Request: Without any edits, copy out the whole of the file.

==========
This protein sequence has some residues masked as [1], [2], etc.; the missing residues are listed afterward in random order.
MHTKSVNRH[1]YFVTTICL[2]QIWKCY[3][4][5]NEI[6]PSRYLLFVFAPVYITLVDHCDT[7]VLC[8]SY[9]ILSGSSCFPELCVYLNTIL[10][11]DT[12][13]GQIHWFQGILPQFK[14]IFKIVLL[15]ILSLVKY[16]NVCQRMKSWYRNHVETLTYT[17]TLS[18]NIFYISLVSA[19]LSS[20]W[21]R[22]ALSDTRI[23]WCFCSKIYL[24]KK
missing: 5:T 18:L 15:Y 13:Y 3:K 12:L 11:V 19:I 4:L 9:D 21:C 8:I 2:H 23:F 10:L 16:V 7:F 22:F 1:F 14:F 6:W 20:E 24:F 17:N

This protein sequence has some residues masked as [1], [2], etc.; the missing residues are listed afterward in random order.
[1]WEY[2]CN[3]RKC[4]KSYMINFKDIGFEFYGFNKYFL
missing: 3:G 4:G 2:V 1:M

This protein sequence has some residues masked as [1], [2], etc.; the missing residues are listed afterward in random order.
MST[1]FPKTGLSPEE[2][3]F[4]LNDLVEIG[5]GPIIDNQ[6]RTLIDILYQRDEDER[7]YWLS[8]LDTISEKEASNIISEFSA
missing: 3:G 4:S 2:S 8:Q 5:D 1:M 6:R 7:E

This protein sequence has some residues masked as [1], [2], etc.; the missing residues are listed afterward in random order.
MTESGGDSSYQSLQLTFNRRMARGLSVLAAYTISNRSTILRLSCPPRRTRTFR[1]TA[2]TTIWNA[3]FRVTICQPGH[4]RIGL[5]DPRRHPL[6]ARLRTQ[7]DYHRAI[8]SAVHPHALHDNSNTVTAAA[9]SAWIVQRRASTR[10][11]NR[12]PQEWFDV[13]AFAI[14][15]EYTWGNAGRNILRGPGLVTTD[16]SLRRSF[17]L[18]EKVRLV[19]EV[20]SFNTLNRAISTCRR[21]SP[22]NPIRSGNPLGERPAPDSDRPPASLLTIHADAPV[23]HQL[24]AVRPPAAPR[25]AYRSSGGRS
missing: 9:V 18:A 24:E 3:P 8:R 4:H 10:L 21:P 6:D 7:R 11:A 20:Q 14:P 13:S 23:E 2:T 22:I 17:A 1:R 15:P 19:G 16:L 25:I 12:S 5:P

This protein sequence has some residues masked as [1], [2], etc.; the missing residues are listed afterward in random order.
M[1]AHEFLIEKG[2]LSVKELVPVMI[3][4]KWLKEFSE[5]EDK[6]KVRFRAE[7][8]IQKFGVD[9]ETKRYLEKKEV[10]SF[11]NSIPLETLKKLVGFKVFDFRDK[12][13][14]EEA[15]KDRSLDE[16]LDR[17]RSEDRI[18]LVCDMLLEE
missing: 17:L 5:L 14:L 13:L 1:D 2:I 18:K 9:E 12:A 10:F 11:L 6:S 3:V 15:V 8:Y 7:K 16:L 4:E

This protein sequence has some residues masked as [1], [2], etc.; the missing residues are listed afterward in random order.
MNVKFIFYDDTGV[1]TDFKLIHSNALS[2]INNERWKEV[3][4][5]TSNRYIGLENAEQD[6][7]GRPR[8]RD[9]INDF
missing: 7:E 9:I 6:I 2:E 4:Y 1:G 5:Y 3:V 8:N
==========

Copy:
This protein sequence has some residues masked as [1], [2], etc.; the missing residues are listed afterward in random order.
MHTKSVNRH[1]YFVTTICL[2]QIWKCY[3][4][5]NEI[6]PSRYLLFVFAPVYITLVDHCDT[7]VLC[8]SY[9]ILSGSSCFPELCVYLNTIL[10][11]DT[12][13]GQIHWFQGILPQFK[14]IFKIVLL[15]ILSLVKY[16]NVCQRMKSWYRNHVETLTYT[17]TLS[18]NIFYISLVSA[19]LSS[20]W[21]R[22]ALSDTRI[23]WCFCSKIYL[24]KK
missing: 5:T 18:L 15:Y 13:Y 3:K 12:L 11:V 19:I 4:L 9:D 21:C 8:I 2:H 23:F 10:L 16:V 7:F 22:F 1:F 14:F 6:W 20:E 24:F 17:N

This protein sequence has some residues masked as [1], [2], etc.; the missing residues are listed afterward in random order.
[1]WEY[2]CN[3]RKC[4]KSYMINFKDIGFEFYGFNKYFL
missing: 3:G 4:G 2:V 1:M

This protein sequence has some residues masked as [1], [2], etc.; the missing residues are listed afterward in random order.
MST[1]FPKTGLSPEE[2][3]F[4]LNDLVEIG[5]GPIIDNQ[6]RTLIDILYQRDEDER[7]YWLS[8]LDTISEKEASNIISEFSA
missing: 3:G 4:S 2:S 8:Q 5:D 1:M 6:R 7:E

This protein sequence has some residues masked as [1], [2], etc.; the missing residues are listed afterward in random order.
MTESGGDSSYQSLQLTFNRRMARGLSVLAAYTISNRSTILRLSCPPRRTRTFR[1]TA[2]TTIWNA[3]FRVTICQPGH[4]RIGL[5]DPRRHPL[6]ARLRTQ[7]DYHRAI[8]SAVHPHALHDNSNTVTAAA[9]SAWIVQRRASTR[10][11]NR[12]PQEWFDV[13]AFAI[14][15]EYTWGNAGRNILRGPGLVTTD[16]SLRRSF[17]L[18]EKVRLV[19]EV[20]SFNTLNRAISTCRR[21]SP[22]NPIRSGNPLGERPAPDSDRPPASLLTIHADAPV[23]HQL[24]AVRPPAAPR[25]AYRSSGGRS
missing: 9:V 18:A 24:E 3:P 8:R 4:H 10:L 21:P 6:D 7:R 11:A 20:Q 14:P 13:S 23:E 2:T 22:I 17:A 1:R 15:P 19:G 16:L 25:I 12:S 5:P

This protein sequence has some residues masked as [1], [2], etc.; the missing residues are listed afterward in random order.
M[1]AHEFLIEKG[2]LSVKELVPVMI[3][4]KWLKEFSE[5]EDK[6]KVRFRAE[7][8]IQKFGVD[9]ETKRYLEKKEV[10]SF[11]NSIPLETLKKLVGFKVFDFRDK[12][13][14]EEA[15]KDRSLDE[16]LDR[17]RSEDRI[18]LVCDMLLEE
missing: 17:L 5:L 14:L 13:L 1:D 2:I 18:K 9:E 12:A 10:F 11:L 6:S 3:V 15:V 8:Y 7:K 16:L 4:E

This protein sequence has some residues masked as [1], [2], etc.; the missing residues are listed afterward in random order.
MNVKFIFYDDTGV[1]TDFKLIHSNALS[2]INNERWKEV[3][4][5]TSNRYIGLENAEQD[6][7]GRPR[8]RD[9]INDF
missing: 7:E 9:I 6:I 2:E 4:Y 1:G 5:Y 3:V 8:N